The guideline includes recommendations on diagnosis, assessment and monitoring, initial pharmacological and nonpharmacological treatment, management after stabilisation, and the use of mechanical devices

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NICE has published updated Clinical Guideline 187 on the diagnosis and management of acute heart failure (AHF). The guideline includes recommendations on diagnosis, assessment and monitoring, initial pharmacological and nonpharmacological treatment, management after stabilisation, and the use of mechanical devices.


The guidance states that all hospitals admitting people with suspected AHF should provide a specialist heart failure team based on a cardiology ward, and patients admitted to hospital with suspected AHF should have early and continuing input from a dedicated specialist heart failure team.

A follow‑up clinical assessment should be undertaken by a member of the specialist heart failure team within 2 weeks of discharge.

In people presenting with new suspected AHF, a single measurement of serum natriuretic peptides (brain natriuretic peptide [BNP] or N-terminal [NT]‑proBNP) should be used. Thresholds to rule out heart failure are BNP <100 ng/l or NT‑proBNP <300 ng/l.

In people presenting with new suspected AHF with raised natriuretic peptide levels, a transthoracic Doppler two-dimensional echocardiography should be performed (preferably within 48 hours) to establish the presence or absence of cardiac abnormalities.

Pulmonary artery catheterisation should not be routinely offered to patients with AHF.

Initial pharmacological treatment

Patients should not routinely be offered opiates, nitrates, sodium nitroprusside, inotropes, or vasopressors.

Intravenous (IV) nitrates can continue to be used in specific circumstances, such as for people with concomitant myocardial ischaemia, severe hypertension, or regurgitant aortic or mitral valve disease, in a level-2 care setting.

Inotropes or vasopressors can be considered for people with AHF with potentially reversible cardiogenic shock, but these should only be administered in a cardiac care unit, high-dependency unit, or alternative level-2 setting.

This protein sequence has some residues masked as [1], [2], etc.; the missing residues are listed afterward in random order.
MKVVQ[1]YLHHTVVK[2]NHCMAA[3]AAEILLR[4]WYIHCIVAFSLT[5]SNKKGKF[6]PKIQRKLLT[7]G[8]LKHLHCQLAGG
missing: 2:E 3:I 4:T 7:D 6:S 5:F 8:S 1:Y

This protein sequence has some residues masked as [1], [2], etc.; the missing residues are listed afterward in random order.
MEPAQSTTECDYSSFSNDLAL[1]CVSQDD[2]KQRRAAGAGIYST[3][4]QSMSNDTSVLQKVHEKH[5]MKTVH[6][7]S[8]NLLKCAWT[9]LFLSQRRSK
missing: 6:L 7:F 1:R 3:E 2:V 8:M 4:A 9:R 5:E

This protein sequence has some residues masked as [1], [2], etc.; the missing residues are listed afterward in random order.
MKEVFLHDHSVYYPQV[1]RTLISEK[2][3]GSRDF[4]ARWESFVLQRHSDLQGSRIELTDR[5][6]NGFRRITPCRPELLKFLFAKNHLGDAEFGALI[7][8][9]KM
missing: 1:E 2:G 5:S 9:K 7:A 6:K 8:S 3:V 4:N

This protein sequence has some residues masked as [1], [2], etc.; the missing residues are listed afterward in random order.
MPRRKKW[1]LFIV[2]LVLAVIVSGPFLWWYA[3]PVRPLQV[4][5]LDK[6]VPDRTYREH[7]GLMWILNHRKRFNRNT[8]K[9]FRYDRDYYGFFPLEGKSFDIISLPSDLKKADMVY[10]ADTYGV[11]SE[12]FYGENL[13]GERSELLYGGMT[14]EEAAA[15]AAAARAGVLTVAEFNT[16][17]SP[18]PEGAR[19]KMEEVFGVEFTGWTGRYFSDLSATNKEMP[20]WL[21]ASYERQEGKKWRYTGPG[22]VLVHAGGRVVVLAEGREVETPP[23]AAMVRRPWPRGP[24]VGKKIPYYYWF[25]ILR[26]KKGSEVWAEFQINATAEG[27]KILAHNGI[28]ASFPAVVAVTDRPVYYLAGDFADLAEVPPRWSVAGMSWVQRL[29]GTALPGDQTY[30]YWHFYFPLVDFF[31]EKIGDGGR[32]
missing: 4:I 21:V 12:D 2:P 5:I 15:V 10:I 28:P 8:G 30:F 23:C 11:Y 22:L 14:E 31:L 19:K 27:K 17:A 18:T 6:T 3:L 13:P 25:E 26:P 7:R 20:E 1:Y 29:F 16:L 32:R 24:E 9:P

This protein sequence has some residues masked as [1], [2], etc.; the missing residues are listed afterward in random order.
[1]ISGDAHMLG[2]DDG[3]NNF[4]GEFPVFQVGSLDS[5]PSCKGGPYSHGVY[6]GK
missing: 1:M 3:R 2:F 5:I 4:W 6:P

Intravenous diuretic therapy is recommended, starting with either a bolus or infusion strategy. For people who have been admitted are are already taking a diuretic, a higher dose of diuretic can be considered unless there are concerns about patient adherence to diuretic therapy before admission.

Initial nonpharmacological treatment

Continuous positive airway pressure or noninvasive positive pressure ventilation should be avoided in patients with AHF and cardiogenic pulmonary oedema. However, for patients who have cardiogenic pulmonary oedema with severe dyspnoea and acidaemia, consider starting noninvasive ventilation without delay.

Invasive ventilation can be used in people with AHF and respiratory failure, reduced consciousness, or physical exhaustion.

Ultrafiltration should not be routinely offered, but can be considered for people with confirmed diuretic resistance.

After stabilisation

After stabilisation, patients on beta-blockers should continue treatment, provided that heart rate is greater than 50 beats per minute and in the absence of second- or third-degree atrioventricular block or shock.

For inpatients who no longer require IV diuretics, beta‑blocker treatment for AHF due to left ventricular systolic dysfunction should be started or restarted, and it should be ensured that the patient’s condition is stable for 48 hours before discharging.

An angiotensin‑converting enzyme inhibitor (or angiotensin receptor blocker if this cannot be tolerated) and an aldosterone antagonist should be offered to people with AHF and reduced left-ventricular ejection fraction. If the angiotensin‑converting enzyme inhibitor (or angiotensin receptor blocker) is not tolerated, an aldosterone antagonist should still be offered.

This updated guidance on AHF sees the removal of guidance on valvular surgery and percutaneous intervention. Recommendations on these interventions are now available in NICE Guideline 208 on heart valve disease.

At an early stage, discussions should be held with a centre providing mechanical circulatory support in relation to patients with potentially reversible severe AHF or those who are potential candidates for transplantation.


The guideline also calls for research on new approaches to the management of AHF.

It says that randomised controlled trials are needed to investigate whether the addition of low‑dose dopamine or a thiazide diuretic to standard therapy leads to more clinically and cost-effective decongestion in people admitted to hospital for the treatment of decompensated heart failure. The study should aim to investigate the diuretic effect of dopamine, as well as effects on renal function.

In addition, NICE is calling for a study comparing outcomes with intra‑aortic balloon counter‑pulsation pump with or without the use of inotropes/vasopressors in people with AHF and hypoperfusion syndrome.

A randomised controlled trial is also required to determine whether ultrafiltration is more clinically and cost effective than conventional diuretic therapy for people admitted to hospital with decompensated heart failure.

This article originally appeared on Univadis, part of the Medscape Professional Network.


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